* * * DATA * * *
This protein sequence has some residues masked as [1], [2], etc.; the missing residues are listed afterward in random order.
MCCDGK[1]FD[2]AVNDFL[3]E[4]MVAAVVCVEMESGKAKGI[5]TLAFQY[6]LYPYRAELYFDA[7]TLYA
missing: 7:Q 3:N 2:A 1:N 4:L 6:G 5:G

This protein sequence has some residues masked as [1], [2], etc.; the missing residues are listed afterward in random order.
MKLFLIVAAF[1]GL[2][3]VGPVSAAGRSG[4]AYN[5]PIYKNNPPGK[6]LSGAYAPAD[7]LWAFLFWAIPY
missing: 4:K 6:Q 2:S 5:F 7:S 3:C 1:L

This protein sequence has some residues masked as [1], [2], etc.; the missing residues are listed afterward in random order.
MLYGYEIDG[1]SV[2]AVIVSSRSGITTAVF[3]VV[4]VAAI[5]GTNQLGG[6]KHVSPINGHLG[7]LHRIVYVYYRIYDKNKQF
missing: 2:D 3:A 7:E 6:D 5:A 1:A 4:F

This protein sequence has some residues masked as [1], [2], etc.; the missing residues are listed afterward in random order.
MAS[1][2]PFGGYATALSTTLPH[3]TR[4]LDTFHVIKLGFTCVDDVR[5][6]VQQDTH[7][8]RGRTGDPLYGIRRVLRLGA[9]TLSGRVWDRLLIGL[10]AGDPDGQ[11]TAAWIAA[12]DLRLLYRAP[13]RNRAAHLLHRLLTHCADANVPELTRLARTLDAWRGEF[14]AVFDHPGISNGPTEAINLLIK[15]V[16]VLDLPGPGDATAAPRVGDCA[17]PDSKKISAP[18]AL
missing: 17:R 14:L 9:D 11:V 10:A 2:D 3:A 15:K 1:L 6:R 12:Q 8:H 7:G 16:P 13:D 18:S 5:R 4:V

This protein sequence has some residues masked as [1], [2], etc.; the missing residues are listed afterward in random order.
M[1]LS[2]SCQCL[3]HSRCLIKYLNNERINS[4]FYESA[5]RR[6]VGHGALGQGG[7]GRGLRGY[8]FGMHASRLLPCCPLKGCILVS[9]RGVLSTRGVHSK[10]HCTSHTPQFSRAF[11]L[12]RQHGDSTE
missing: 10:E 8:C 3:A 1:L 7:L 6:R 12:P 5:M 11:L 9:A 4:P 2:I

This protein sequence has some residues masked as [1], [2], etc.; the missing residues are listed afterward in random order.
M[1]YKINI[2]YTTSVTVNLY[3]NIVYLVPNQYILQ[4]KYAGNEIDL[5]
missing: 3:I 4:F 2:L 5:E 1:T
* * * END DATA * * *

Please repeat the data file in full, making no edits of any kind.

This protein sequence has some residues masked as [1], [2], etc.; the missing residues are listed afterward in random order.
MCCDGK[1]FD[2]AVNDFL[3]E[4]MVAAVVCVEMESGKAKGI[5]TLAFQY[6]LYPYRAELYFDA[7]TLYA
missing: 7:Q 3:N 2:A 1:N 4:L 6:G 5:G

This protein sequence has some residues masked as [1], [2], etc.; the missing residues are listed afterward in random order.
MKLFLIVAAF[1]GL[2][3]VGPVSAAGRSG[4]AYN[5]PIYKNNPPGK[6]LSGAYAPAD[7]LWAFLFWAIPY
missing: 4:K 6:Q 2:S 5:F 7:S 3:C 1:L

This protein sequence has some residues masked as [1], [2], etc.; the missing residues are listed afterward in random order.
MLYGYEIDG[1]SV[2]AVIVSSRSGITTAVF[3]VV[4]VAAI[5]GTNQLGG[6]KHVSPINGHLG[7]LHRIVYVYYRIYDKNKQF
missing: 2:D 3:A 7:E 6:D 5:A 1:A 4:F

This protein sequence has some residues masked as [1], [2], etc.; the missing residues are listed afterward in random order.
MAS[1][2]PFGGYATALSTTLPH[3]TR[4]LDTFHVIKLGFTCVDDVR[5][6]VQQDTH[7][8]RGRTGDPLYGIRRVLRLGA[9]TLSGRVWDRLLIGL[10]AGDPDGQ[11]TAAWIAA[12]DLRLLYRAP[13]RNRAAHLLHRLLTHCADANVPELTRLARTLDAWRGEF[14]AVFDHPGISNGPTEAINLLIK[15]V[16]VLDLPGPGDATAAPRVGDCA[17]PDSKKISAP[18]AL
missing: 17:R 14:L 9:D 11:V 10:A 2:D 3:A 15:K 1:L 6:R 12:Q 8:H 7:G 16:P 13:D 18:S 5:R 4:V

This protein sequence has some residues masked as [1], [2], etc.; the missing residues are listed afterward in random order.
M[1]LS[2]SCQCL[3]HSRCLIKYLNNERINS[4]FYESA[5]RR[6]VGHGALGQGG[7]GRGLRGY[8]FGMHASRLLPCCPLKGCILVS[9]RGVLSTRGVHSK[10]HCTSHTPQFSRAF[11]L[12]RQHGDSTE
missing: 10:E 8:C 3:A 1:L 7:L 6:R 12:P 5:M 11:L 9:A 4:P 2:I

This protein sequence has some residues masked as [1], [2], etc.; the missing residues are listed afterward in random order.
M[1]YKINI[2]YTTSVTVNLY[3]NIVYLVPNQYILQ[4]KYAGNEIDL[5]
missing: 3:I 4:F 2:L 5:E 1:T